Then another person dies, and another, and another - and the survivors, trapped on the island, realise that a murderer may be amongst them...

And Then There Were None was originally published in 1939 under the title Ten Little Niggers. It was later re-titled for obvious reasons to Ten Little Indians, and finally to far less offensive and politically correct And Then There Were None.

Agatha Christie is generally regarded as having written three masterpieces in her long career. This is the third of those.

No regular characters from her other books feature here, so no Poirot or Miss Marple. This book comes towards the end of a run of books that truly established Christie as a brilliant mystery writer, including Murder in Mesopotamia (1936), Cards on the Table (1937), which had a similar premise, and Death on the Nile (1937). This really was Christie's golden age, and one of her most productive too - between 1930 and 1939, Christie wrote 23 mystery books.

Christie has taken a brilliantly original and simple idea and turned it into a classic novel. Ten people trapped on an island, one of them a homicidal lunatic - but which? Can they work it out before they become the next victim?

With each subsequent murder, each person becomes more and more paranoid, not wanting to be alone with one of the others, refusing to let anyone make them a drink, and the tension is wound so tight you won't be able to wait to see what happens next.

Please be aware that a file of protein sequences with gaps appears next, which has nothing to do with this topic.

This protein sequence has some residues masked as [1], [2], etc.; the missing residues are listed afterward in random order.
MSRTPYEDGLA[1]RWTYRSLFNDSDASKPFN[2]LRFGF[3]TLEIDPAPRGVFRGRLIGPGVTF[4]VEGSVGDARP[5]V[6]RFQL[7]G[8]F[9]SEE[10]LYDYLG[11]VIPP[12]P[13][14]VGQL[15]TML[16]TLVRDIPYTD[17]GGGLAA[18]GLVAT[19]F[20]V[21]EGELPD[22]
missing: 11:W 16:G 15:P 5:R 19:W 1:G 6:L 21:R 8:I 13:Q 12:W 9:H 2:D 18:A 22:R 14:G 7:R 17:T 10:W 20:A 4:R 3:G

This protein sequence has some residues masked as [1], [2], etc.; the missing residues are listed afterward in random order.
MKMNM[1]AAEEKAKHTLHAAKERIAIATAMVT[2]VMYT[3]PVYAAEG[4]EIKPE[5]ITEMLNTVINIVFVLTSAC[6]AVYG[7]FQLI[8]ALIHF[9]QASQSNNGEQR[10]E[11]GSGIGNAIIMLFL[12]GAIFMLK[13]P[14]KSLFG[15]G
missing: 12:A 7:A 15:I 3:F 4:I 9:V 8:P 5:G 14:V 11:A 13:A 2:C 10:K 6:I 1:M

Throughout the book we are let into the thoughts of each character, but nothing we read there immediately suggests who the murderer is; could they think these thoughts and be the murderer at the same time? At the end of the book you'll be flicking back through the pages to see how the solution matches up.

Of all of her books, this is probably the one where we spend the most time coming up with theories as to how each one of them could have done it. The clues are there, but they are very difficult to spot. The book twists and turns throughout as you keep changing your choice of suspect. Towards the end of the book you will be quite baffled until the very last chapter.